Friday, August 29

Gapers Block

Gapers Block on Facebook Gapers Block on Flickr Gapers Block on Twitter The Gapers Block Tumblr

« Cool Food Concepts I Wish Existed Gapers Block Does Gumbo @ Frontier This Sunday »

Recipe Tue Nov 12 2013

Mastering the Art of Beef Bourguignon

beef.jpgI am a very impressionable person. I do just about everything that the media whispers in my ear. I started cooking, for instance, because I fell in love with the book Julie & Julia. Roll your eyes if you must, my foodie friends. I know loving J&J makes me a walking cliché. Say whatever you want those women brought me one the great loves of my life: Beef Bourguignon.

The moment I saw that Chicago was going to get it's first dusting of snow I couldn't get the famous beef stew out of my head. Nothing makes a greater companion for snow tears like wine braised beef swimming in a bowl with carrots, onions and mushrooms. It cannot be beat! Julia herself called it one of the most delicious beef dishes concocted by man.

While I'm making embarrassing confessions, I might as well tell you that my favorite recipe for Beef Bourguignon isn't from Julia Child. I know that it is complete and utter kitchen treason to admit that to anyone, but it's the truth. While we're being honest I also need to say that Mastering the Art of French Cooking is not the friendliest cookbook. If you look at the cookbook and go cross-eyed? You are not alone!

Though, to be fair, Beef Bourguignon isn't a simple dish to complete. It is a bit of a marathon. Perhaps when I tried making the dish for the first time I wasn't experienced enough to make it to the finish line? Maybe I'm just impatient. There are about as many steps in the recipe as there are versions of the stew. Ina Garten's recipe is my favorite; it is much simpler and very easy to follow.


1 tablespoon good olive oil
8 ounces dry cured center cut applewood smoked bacon, diced
2 1/2 pounds chuck beef cut into 1-inch cubes
Kosher salt
Freshly ground black pepper
1 pound carrots, sliced diagonally into 1-inch chunks
2 yellow onions, sliced
2 teaspoons chopped garlic (2 cloves)
1/2 cup Cognac
1 (750 ml.) bottle good dry red wine such as Cote du Rhone or Pinot Noir
1 can (2 cups) beef broth
1 tablespoon tomato paste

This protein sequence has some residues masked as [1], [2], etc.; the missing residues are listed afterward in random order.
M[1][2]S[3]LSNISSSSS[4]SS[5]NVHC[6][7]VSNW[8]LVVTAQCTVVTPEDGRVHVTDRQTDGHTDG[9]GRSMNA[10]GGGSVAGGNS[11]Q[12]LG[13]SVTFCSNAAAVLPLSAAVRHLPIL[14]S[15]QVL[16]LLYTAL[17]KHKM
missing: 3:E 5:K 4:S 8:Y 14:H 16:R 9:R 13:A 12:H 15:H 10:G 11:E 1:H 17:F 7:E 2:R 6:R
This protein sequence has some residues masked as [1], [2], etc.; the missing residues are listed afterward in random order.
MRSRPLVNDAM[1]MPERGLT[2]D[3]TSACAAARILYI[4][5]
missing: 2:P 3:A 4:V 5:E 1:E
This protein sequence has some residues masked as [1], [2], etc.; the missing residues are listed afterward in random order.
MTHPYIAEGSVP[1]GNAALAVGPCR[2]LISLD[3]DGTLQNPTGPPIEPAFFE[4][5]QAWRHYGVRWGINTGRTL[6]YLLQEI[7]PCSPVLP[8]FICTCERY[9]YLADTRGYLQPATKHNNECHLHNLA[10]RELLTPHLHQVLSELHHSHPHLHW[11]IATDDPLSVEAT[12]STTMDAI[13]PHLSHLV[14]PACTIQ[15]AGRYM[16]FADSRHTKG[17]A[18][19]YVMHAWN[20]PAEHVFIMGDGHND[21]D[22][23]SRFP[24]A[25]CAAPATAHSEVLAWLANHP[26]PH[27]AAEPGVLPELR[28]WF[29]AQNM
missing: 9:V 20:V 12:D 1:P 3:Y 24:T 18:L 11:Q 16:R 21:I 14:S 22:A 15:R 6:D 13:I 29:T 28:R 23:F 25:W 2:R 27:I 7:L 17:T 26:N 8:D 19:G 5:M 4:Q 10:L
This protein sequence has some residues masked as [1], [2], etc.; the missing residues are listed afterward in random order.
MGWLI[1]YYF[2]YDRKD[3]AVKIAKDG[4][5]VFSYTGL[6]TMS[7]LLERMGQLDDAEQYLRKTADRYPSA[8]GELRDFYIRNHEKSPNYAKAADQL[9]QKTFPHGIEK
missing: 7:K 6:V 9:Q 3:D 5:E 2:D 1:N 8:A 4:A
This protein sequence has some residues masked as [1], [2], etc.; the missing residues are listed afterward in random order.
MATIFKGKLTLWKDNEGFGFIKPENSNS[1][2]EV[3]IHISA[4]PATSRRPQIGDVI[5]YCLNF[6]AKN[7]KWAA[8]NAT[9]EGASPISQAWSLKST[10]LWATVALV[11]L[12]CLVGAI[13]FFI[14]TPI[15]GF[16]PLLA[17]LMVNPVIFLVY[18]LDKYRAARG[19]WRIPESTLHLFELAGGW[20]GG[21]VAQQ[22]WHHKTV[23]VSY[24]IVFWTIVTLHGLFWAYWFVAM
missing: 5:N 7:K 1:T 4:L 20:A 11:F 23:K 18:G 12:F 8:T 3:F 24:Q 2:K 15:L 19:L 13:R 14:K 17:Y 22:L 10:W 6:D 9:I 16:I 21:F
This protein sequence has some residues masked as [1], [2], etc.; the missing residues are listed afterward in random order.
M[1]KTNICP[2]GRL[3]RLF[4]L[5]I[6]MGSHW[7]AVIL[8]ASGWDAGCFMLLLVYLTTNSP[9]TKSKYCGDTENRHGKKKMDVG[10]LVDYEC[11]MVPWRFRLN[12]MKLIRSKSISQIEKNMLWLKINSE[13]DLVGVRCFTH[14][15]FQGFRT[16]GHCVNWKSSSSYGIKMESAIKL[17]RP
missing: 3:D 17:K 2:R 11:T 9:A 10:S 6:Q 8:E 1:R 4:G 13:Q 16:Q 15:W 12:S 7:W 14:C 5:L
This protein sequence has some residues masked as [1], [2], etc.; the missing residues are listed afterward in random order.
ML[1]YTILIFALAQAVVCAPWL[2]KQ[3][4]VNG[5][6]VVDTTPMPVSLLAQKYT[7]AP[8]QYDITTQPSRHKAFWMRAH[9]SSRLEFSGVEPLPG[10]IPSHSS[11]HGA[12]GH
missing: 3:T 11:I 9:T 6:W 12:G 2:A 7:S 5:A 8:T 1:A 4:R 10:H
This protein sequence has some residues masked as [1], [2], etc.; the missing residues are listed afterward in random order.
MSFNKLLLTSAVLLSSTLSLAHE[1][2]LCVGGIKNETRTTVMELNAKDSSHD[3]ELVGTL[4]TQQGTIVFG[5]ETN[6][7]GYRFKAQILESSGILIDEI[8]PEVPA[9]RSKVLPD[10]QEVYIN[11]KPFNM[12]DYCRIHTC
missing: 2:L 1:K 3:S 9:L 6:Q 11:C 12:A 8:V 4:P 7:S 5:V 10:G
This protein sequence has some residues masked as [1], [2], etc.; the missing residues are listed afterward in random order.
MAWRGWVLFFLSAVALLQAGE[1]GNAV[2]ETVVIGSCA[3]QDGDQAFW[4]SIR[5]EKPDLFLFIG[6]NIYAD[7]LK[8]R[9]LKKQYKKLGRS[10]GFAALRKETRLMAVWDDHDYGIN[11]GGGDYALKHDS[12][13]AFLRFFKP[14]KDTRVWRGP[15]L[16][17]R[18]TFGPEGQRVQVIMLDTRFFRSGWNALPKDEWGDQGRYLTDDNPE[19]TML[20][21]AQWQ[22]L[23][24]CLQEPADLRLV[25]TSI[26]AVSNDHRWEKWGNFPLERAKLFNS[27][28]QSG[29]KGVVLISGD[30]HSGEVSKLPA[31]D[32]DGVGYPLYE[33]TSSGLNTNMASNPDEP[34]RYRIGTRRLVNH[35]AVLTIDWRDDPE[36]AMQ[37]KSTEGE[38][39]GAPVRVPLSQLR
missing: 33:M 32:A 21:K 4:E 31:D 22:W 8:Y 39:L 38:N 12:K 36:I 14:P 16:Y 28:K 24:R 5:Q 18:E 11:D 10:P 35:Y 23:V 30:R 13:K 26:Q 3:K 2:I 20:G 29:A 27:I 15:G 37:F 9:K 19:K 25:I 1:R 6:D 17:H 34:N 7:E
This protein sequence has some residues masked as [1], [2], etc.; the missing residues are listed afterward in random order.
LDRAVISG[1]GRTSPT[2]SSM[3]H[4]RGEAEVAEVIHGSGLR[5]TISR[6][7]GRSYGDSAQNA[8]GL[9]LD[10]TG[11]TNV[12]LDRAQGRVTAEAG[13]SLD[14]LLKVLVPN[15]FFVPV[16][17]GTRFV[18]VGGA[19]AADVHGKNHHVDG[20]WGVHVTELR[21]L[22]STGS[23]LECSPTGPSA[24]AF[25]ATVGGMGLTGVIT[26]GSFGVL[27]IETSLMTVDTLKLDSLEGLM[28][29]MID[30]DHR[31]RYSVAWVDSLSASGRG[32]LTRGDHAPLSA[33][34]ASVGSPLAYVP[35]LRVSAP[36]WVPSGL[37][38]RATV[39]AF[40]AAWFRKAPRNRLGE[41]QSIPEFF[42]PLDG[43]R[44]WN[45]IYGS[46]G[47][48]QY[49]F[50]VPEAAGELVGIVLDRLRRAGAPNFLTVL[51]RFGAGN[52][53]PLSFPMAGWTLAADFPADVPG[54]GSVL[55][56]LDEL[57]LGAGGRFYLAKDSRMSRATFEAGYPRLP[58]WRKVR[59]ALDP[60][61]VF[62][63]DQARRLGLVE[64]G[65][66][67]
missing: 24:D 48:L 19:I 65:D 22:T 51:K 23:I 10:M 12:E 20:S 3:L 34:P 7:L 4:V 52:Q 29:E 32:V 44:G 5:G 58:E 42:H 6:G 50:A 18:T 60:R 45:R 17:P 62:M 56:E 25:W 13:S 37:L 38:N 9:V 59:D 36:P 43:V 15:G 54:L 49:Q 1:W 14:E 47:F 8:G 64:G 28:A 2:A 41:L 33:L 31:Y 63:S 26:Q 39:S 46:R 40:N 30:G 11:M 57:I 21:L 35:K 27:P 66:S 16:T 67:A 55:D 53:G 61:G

1 teaspoon fresh thyme leaves (1/2 teaspoon dried)
4 tablespoons unsalted butter at room temperature, divided
3 tablespoons all-purpose flour
1 pound frozen whole onions
1 pound fresh mushrooms stems discarded, caps thickly sliced


Preheat the oven to 250 degrees F.

Heat the olive oil in a large Dutch oven. Add the bacon and cook over medium heat for 10 minutes, stirring occasionally, until the bacon is lightly browned. Remove the bacon with a slotted spoon to a large plate.

Dry the beef cubes with paper towels and then sprinkle them with salt and pepper. In batches in single layers, sear the beef in the hot oil for 3 to 5 minutes, turning to brown on all sides. Remove the seared cubes to the plate with the bacon and continue searing until all the beef is browned. Set aside.

Toss the carrots, and onions, 1 tablespoon of salt and 2 teaspoons of pepper in the fat in the pan and cook for 10 to 15 minutes, stirring occasionally, until the onions are lightly browned. Add the garlic and cook for 1 more minute. Add the Cognac, stand back, and ignite with a match to burn off the alcohol. Put the meat and bacon back into the pot with the juices. Add the bottle of wine plus enough beef broth to almost cover the meat. Add the tomato paste and thyme. Bring to a simmer, cover the pot with a tight-fitting lid and place it in the oven for about 1 1/4 hours or until the meat and vegetables are very tender when pierced with a fork.

Combine 2 tablespoons of butter and the flour with a fork and stir into the stew. Add the frozen onions. Saute the mushrooms in 2 tablespoons of butter for 10 minutes until lightly browned and then add to the stew. Bring the stew to a boil on top of the stove, then lower the heat and simmer for 15 minutes. Season to taste.

To serve, toast the bread in the toaster or oven. Rub each slice on 1 side with a cut clove of garlic. For each serving, spoon the stew over a slice of bread and sprinkle with parsley.


Josh / November 12, 2013 10:12 AM

I would add the tomato paste earlier, before the wine and stock go in the pan. You want it to help build the fond. Also, why frozen onions?

Jeremy Owens / November 12, 2013 1:49 PM

I should adjust the ingredient list. They're actually frozen pearl onions. They're great. Frozen, because then you don't have to deal with the mess of pealing them...

Add a Comment

Please enter the letter c in the field below:

Live Comment Preview

Notes & Tags

Items marked with a * are required fields. Please respect each other. We reserve the right to delete any comments borne out of douchebaggery or that deal in asshattery.

Permitted tags and how to use them:

To link: <a href="">Link text</a>
To italicize: <em>Your text</em>
To bold: <strong>Your text</strong>

Event Mon Jul 21 2014

A Garden Party at Rick Bayless' House

By Judy Wu

I was using Rick Bayless' restroom, I mused, staring up at the ceiling window that was projecting a heavenly beacon of light upon my less-than-angelic duties. I could barely distinguish Rick's faint murmurs through the orange walls, something about how...
Read this feature »



Sat Aug 30 2014
Heritage BBQ @ Goose Island Barrel Warehouse

Sun Aug 31 2014
What's Happening? Block Party @ Longman & Eagle

Drive-Thru on Flickr

Join the Drive-Thru Flickr Pool.

About Drive-Thru

Drive-Thru is the food and drink section of Gapers Block, covering the city's vibrant dining, drinking and cooking scene. More...
Please see our submission guidelines.

Editor: Robyn Nisi,
Drive-Thru staff inbox:



 Subscribe in a reader.

GB Store

GB Buttons $1.50

GB T-Shirt $12

I ✶ Chi T-Shirts $15